American College of Physicians: Internal Medicine — Doctors for Adults ®


Study seeks data on how internists treat the uninsured

From the February ACP-ASIM Observer, copyright © 2002 by the American College of Physicians-American Society of Internal Medicine.

When your patients lose their health insurance, are you still able to treat them in your office? Do you have different referral patterns for insured and uninsured patients, and do you think your uninsured patients' health is at risk?

Those are just a few of the questions that ACP-ASIM hopes to answer through a two-year collaborative study with the New York Academy of Medicine, a Manhattan-based nonprofit educational and research institution that focuses on care of the urban poor. The project will be funded by a $60,000 grant from the ACP-ASIM Foundation plus donated ACP-ASIM staff time, and by a $70,000 grant from the Commonwealth Fund.

The study will try to identify how practicing internists across the country treat uninsured patients, in part by surveying physicians in private practice about what they can—and cannot—do to care for the uninsured.

"We expect to get some very good information about the challenges and barriers that physicians in private practice face when caring for the uninsured," said Jack Ginsburg, the College's Director of Health Policy and Analysis and project manager for the study. "We also want to learn the strategies physicians use when treating patients who lack the resources to pay for care."

ACP-ASIM officials hope the survey results, which are expected later this year, will help their advocacy efforts for better access to care for the uninsured. The College also wants to learn how the barriers facing the uninsured affect members' morale and job satisfaction.

Gerry Fairbrother, PhD, a senior researcher at the New York Academy who will serve as the study's co-principal investigator, said she hopes the findings will also help change the public's attitudes. "Polls show that the majority of Americans still think there is basically no problem, that the uninsured are able to get the care they need," she explained. "If the public finds out that there is a problem, they may be more inclined to do something about it."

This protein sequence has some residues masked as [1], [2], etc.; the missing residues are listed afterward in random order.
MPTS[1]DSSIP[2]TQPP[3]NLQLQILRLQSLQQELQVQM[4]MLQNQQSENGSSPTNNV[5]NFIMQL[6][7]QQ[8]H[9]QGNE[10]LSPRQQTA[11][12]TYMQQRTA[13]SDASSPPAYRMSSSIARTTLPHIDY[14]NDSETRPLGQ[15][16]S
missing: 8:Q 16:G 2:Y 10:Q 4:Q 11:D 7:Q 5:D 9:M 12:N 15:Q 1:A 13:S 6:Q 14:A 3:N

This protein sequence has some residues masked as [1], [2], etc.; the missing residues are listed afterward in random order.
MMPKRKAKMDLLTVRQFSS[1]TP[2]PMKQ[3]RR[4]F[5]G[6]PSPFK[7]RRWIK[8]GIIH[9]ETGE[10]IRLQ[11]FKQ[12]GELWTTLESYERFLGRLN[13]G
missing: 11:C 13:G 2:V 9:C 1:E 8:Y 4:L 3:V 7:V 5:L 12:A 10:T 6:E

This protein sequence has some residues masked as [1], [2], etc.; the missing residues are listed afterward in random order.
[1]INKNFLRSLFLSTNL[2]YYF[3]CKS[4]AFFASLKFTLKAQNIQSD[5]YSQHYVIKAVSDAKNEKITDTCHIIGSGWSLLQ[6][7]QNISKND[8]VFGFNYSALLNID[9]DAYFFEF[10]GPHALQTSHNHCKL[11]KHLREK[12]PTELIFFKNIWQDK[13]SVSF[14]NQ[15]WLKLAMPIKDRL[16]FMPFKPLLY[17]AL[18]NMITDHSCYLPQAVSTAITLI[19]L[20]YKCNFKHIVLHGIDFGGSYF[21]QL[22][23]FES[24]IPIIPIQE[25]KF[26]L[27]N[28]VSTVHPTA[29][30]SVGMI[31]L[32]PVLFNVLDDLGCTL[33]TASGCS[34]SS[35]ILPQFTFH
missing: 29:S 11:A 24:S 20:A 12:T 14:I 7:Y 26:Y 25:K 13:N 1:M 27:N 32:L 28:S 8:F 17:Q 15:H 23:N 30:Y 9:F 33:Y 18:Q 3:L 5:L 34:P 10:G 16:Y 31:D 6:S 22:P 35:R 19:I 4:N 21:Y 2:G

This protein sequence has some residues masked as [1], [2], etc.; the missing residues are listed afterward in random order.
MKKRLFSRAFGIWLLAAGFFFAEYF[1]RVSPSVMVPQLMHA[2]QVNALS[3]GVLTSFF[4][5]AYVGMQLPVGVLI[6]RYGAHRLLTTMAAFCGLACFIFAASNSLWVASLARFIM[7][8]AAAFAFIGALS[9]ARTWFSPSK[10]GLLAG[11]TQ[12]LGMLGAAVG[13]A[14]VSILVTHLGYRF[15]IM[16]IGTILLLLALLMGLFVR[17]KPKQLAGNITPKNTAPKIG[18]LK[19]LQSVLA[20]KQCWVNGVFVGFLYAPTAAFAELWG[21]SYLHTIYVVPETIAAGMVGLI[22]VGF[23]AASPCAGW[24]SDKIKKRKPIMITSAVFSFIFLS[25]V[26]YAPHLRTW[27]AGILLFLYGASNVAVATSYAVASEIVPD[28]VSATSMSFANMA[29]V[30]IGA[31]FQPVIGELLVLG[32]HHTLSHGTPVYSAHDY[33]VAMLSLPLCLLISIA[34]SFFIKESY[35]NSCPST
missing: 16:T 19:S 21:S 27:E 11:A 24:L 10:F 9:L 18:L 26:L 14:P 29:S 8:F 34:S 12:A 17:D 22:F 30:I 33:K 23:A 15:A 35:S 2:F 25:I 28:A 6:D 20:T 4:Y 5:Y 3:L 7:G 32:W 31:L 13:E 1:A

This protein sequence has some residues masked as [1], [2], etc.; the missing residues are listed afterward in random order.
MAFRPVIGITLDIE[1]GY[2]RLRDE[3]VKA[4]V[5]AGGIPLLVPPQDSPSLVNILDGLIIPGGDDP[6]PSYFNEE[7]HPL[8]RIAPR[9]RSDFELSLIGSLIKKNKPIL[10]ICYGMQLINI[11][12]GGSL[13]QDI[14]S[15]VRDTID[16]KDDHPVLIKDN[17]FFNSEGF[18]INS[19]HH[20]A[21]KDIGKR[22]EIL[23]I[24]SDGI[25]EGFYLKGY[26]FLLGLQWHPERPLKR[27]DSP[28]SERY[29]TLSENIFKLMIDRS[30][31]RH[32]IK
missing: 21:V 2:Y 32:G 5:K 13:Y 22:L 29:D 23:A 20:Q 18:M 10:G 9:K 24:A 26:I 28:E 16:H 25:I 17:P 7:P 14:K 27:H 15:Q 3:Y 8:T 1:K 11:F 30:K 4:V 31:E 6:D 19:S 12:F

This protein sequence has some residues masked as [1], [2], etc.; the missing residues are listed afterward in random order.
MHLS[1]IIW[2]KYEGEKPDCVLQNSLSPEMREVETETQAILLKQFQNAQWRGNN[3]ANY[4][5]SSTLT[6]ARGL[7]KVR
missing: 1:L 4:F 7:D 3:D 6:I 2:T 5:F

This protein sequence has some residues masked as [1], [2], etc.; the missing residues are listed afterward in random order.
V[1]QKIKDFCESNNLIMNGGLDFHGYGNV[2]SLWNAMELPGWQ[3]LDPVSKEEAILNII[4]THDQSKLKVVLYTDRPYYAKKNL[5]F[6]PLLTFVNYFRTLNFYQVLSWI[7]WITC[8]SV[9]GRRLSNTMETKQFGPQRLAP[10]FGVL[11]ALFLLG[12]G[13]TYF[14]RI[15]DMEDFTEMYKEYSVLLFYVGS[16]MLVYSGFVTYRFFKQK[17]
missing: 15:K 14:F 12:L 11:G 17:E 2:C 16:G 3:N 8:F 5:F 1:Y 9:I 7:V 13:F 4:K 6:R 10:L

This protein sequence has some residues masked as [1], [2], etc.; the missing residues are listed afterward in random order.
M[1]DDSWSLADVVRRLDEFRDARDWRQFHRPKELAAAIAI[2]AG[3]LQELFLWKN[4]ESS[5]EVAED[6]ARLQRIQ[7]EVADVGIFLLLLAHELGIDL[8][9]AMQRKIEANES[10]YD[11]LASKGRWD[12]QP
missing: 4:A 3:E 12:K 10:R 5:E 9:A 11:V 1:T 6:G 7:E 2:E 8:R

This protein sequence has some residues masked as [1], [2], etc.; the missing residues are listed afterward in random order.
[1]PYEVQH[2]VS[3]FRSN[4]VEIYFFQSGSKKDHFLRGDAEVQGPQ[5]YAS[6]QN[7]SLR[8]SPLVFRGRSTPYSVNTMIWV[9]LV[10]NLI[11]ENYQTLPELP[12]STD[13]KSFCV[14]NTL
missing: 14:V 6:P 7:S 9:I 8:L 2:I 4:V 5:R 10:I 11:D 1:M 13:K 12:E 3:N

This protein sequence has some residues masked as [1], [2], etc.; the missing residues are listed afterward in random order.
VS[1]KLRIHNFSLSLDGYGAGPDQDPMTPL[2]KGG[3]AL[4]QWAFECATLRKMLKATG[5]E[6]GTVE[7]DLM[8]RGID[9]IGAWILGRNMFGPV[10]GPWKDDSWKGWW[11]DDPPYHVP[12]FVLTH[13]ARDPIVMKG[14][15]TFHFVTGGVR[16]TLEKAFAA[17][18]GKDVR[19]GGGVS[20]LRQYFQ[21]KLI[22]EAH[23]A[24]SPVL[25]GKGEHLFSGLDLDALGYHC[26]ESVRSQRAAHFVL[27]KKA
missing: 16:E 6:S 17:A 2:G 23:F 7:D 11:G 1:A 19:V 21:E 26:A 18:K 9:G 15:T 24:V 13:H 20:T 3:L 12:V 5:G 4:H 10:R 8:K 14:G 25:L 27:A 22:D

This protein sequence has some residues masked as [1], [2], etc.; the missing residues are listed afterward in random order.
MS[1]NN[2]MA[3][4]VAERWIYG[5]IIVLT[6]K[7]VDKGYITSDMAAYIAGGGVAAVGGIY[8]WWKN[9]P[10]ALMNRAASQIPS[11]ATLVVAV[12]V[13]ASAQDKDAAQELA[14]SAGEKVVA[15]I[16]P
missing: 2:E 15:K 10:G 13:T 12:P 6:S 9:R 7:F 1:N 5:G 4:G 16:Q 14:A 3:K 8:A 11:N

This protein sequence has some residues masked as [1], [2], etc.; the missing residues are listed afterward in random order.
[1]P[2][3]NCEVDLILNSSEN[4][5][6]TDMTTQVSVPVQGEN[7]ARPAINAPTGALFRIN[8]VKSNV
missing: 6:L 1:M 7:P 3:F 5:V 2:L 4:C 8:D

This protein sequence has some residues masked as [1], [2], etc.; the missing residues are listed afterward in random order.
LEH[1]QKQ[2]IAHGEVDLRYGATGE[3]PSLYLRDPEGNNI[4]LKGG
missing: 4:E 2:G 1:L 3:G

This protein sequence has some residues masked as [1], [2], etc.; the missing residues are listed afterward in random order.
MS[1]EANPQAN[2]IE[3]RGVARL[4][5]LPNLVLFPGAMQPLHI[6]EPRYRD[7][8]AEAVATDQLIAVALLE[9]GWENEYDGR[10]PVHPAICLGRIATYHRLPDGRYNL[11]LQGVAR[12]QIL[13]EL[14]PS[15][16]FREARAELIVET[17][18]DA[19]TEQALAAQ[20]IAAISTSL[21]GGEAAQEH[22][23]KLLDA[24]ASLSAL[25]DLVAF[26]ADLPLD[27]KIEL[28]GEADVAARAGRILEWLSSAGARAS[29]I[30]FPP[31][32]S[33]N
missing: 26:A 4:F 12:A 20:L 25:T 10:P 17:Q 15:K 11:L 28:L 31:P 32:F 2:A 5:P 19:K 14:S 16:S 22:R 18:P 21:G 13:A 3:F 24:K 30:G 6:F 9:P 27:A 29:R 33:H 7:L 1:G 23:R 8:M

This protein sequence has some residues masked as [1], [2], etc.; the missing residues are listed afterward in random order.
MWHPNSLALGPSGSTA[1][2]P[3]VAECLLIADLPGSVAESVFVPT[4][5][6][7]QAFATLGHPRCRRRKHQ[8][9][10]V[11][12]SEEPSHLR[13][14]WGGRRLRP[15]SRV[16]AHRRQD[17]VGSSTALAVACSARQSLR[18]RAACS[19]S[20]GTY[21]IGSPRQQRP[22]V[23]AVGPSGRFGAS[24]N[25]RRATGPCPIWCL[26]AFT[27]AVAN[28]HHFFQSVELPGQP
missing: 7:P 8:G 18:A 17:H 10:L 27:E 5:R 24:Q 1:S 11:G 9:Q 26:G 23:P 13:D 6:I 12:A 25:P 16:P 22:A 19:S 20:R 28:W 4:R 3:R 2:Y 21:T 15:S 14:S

The survey will be sent this spring to nearly 1,500 College members who are primary care physicians in private solo or group practice. Physicians will be chosen randomly from 10 states: California, Colorado, Idaho, Massachusetts, Michigan, Missouri, Pennsylvania, South Carolina, Texas and West Virginia.

Dr. Fairbrother's team will also survey "safety net" institutions in those states. The goal will be to compare how the uninsured are cared for by physicians in private practice versus physicians working in public hospitals and community health centers.

The survey is the College's latest effort to educate the American public about the problems of not having health care coverage. As part of the ACP-ASIM's Decision 2000 campaign, the College released a series of reports detailing the health effects of lacking access to health care. The College has also worked with legislators to push for better access to care. (More information is online at

For more information on the study, contact Jack Ginsburg at or 800-338-2746.


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